The military is very keen on using technology which is simple, tried, tested, and proven; essentially, "if it ain't broke, don't fix it." The dialing mechanism has proven itself some 1,000 times - why change it if it's worked so well?

VirtualCLD
July 13th, 2004, 06:47 AM
A similar question, and I'm sure it's been brought up before, what type of matter does the event horizon "disolve" or vaporize (I think the apropriate term is sublimate) and what types do not? Basically, any human standing in the way of the splash back will be killed instantly, but the iris won't disapear durring splash back. I also remember a specific episode where the SGC shot a superheated LASER through the wormhole to melt the rock on the other side, allowing the splash back to form a bubble. When the rock was solid, the bubble coudn't form. However, we've also seen loose soil be "disolved" by the splash back to for a hole in the ground when the gate is on the side. Anyway, my question is, what determines if matter is disolved or not by the even horizon splash back? (My thought is: whatever is convenient for TPTB)

Mio
July 13th, 2004, 07:56 AM
A similar question, and I'm sure it's been brought up before, what type of matter does the event horizon "disolve" or vaporize (I think the apropriate term is sublimate) and what types do not? Basically, any human standing in the way of the splash back will be killed instantly, but the iris won't disapear durring splash back. I also remember a specific episode where the SGC shot a superheated LASER through the wormhole to melt the rock on the other side, allowing the splash back to form a bubble. When the rock was solid, the bubble coudn't form. However, we've also seen loose soil be "disolved" by the splash back to for a hole in the ground when the gate is on the side. Anyway, my question is, what determines if matter is disolved or not by the even horizon splash back? (My thought is: whatever is convenient for TPTB)
The iris is too close to let any destructive vortex particles form, if that's what you mean.

Stargate Agent
July 13th, 2004, 08:19 AM
The swish effect doesn't emcompass the whole gate! I have seen the Atlantis preview the part that is in the ground doesn't swish out. Only the middle of the gate does.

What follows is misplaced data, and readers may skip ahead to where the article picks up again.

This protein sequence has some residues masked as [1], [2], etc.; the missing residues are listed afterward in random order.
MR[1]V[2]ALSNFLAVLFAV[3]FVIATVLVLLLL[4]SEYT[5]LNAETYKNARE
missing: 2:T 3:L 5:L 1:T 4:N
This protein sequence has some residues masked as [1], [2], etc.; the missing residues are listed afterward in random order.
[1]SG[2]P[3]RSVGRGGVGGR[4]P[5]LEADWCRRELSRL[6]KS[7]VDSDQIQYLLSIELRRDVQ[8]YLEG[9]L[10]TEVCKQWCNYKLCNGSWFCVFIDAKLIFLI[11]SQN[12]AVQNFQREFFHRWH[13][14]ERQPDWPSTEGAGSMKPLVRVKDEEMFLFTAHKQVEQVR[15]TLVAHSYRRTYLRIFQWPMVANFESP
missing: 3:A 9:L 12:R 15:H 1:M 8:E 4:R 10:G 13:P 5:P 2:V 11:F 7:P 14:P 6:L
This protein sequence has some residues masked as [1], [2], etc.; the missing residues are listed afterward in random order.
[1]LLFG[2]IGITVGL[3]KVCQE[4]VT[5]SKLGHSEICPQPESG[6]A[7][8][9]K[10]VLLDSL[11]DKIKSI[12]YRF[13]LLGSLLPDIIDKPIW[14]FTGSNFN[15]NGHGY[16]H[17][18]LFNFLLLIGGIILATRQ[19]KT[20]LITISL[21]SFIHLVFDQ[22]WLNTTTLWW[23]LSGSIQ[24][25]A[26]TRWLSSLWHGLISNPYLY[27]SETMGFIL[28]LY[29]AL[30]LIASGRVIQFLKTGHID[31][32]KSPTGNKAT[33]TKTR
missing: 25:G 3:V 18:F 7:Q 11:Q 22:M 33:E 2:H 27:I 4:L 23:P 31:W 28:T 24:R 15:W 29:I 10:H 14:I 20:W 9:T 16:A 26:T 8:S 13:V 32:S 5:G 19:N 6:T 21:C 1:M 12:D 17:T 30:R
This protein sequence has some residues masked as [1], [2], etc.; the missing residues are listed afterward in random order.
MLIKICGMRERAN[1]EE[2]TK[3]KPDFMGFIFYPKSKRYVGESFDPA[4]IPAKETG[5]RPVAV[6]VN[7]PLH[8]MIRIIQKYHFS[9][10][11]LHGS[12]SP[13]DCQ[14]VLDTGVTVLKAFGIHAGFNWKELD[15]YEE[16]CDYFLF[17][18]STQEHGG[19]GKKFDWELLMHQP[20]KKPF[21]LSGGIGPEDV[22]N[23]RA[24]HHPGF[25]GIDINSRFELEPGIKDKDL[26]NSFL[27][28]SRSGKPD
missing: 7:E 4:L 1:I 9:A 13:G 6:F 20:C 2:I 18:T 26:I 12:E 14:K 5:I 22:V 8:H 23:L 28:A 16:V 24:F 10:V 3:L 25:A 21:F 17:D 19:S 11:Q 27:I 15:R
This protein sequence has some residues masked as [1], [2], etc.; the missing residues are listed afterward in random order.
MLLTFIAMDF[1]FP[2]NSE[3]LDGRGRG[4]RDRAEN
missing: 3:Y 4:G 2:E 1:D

Besides maybe the Ancients made a SPECIAL gate that wasn't a perfect circle!! ahhaha

rustedborg
July 14th, 2004, 10:26 AM
There have been some great posts on this thread, but I think the best explanation is that the gate event horizon does not exist in our 3-dimentional world. When the iris is closed a gate still forms (the blue shimmer behind the iris and the fact that objects still travel to our side of the gate but cannot fully materialize. Granted, there has been some flawed physics regarding the gate in previous episodes (mainly so for good story purposes), but I don't think objects blocking the gate prevent a wormhole from forming ... just that it prevents matter from rematerializing on the other side of the gate.

Janus
July 14th, 2004, 10:38 AM
There have been some great posts on this thread, but I think the best explanation is that the gate event horizon does not exist in our 3-dimentional world. When the iris is closed a gate still forms (the blue shimmer behind the iris and the fact that objects still travel to our side of the gate but cannot fully materialize. Granted, there has been some flawed physics regarding the gate in previous episodes (mainly so for good story purposes), but I don't think objects blocking the gate prevent a wormhole from forming ... just that it prevents matter from rematerializing on the other side of the gate.

Sorry, but your theory doesn't work.
If the pubble is 2-D, they how can you step through it ?